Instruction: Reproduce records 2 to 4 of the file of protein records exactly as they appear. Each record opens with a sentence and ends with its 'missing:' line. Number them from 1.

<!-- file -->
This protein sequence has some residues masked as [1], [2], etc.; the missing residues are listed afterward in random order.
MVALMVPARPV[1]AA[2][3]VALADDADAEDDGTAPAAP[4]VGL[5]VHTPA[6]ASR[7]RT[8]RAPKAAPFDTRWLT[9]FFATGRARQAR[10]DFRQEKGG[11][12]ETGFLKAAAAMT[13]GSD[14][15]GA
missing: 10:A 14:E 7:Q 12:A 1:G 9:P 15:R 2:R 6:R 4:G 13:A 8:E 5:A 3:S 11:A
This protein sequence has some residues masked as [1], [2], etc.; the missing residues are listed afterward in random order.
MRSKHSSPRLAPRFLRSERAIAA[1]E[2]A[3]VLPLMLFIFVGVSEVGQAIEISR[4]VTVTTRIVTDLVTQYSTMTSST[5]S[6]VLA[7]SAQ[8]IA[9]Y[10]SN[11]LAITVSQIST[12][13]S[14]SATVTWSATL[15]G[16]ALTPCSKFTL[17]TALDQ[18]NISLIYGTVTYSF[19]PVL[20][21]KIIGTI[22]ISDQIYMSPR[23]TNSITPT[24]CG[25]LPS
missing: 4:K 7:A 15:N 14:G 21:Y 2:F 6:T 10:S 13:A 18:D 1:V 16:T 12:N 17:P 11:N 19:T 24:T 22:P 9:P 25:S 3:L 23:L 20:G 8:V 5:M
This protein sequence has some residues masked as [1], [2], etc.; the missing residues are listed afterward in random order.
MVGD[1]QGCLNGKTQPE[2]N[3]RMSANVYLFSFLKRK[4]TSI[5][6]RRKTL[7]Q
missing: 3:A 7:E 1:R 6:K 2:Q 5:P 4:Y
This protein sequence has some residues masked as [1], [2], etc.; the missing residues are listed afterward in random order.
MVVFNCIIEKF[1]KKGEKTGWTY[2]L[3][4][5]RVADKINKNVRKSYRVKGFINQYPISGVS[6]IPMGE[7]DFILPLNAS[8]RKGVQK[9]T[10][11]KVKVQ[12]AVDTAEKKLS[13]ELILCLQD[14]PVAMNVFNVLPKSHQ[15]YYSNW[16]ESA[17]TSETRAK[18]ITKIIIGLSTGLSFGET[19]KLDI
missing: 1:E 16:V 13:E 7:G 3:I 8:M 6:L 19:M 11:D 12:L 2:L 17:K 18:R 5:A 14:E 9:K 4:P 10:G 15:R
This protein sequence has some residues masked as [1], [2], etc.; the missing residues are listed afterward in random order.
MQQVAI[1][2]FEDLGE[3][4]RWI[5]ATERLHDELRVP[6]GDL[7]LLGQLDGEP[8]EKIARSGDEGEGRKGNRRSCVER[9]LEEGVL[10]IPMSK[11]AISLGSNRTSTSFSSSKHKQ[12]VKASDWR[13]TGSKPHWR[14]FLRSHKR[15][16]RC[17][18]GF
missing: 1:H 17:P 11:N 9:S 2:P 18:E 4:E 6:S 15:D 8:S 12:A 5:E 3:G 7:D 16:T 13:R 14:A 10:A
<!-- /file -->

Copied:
This protein sequence has some residues masked as [1], [2], etc.; the missing residues are listed afterward in random order.
MRSKHSSPRLAPRFLRSERAIAA[1]E[2]A[3]VLPLMLFIFVGVSEVGQAIEISR[4]VTVTTRIVTDLVTQYSTMTSST[5]S[6]VLA[7]SAQ[8]IA[9]Y[10]SN[11]LAITVSQIST[12][13]S[14]SATVTWSATL[15]G[16]ALTPCSKFTL[17]TALDQ[18]NISLIYGTVTYSF[19]PVL[20][21]KIIGTI[22]ISDQIYMSPR[23]TNSITPT[24]CG[25]LPS
missing: 4:K 7:A 15:N 14:G 21:Y 2:F 6:T 10:S 13:A 18:D 1:V 16:T 12:N 17:P 11:N 19:T 24:T 22:P 9:P 25:S 3:L 23:L 20:G 8:V 5:M
This protein sequence has some residues masked as [1], [2], etc.; the missing residues are listed afterward in random order.
MVGD[1]QGCLNGKTQPE[2]N[3]RMSANVYLFSFLKRK[4]TSI[5][6]RRKTL[7]Q
missing: 3:A 7:E 1:R 6:K 2:Q 5:P 4:Y
This protein sequence has some residues masked as [1], [2], etc.; the missing residues are listed afterward in random order.
MVVFNCIIEKF[1]KKGEKTGWTY[2]L[3][4][5]RVADKINKNVRKSYRVKGFINQYPISGVS[6]IPMGE[7]DFILPLNAS[8]RKGVQK[9]T[10][11]KVKVQ[12]AVDTAEKKLS[13]ELILCLQD[14]PVAMNVFNVLPKSHQ[15]YYSNW[16]ESA[17]TSETRAK[18]ITKIIIGLSTGLSFGET[19]KLDI
missing: 1:E 16:V 13:E 7:G 3:I 8:M 6:L 19:M 11:D 12:L 2:L 17:K 18:R 5:A 14:E 9:K 4:P 10:G 15:R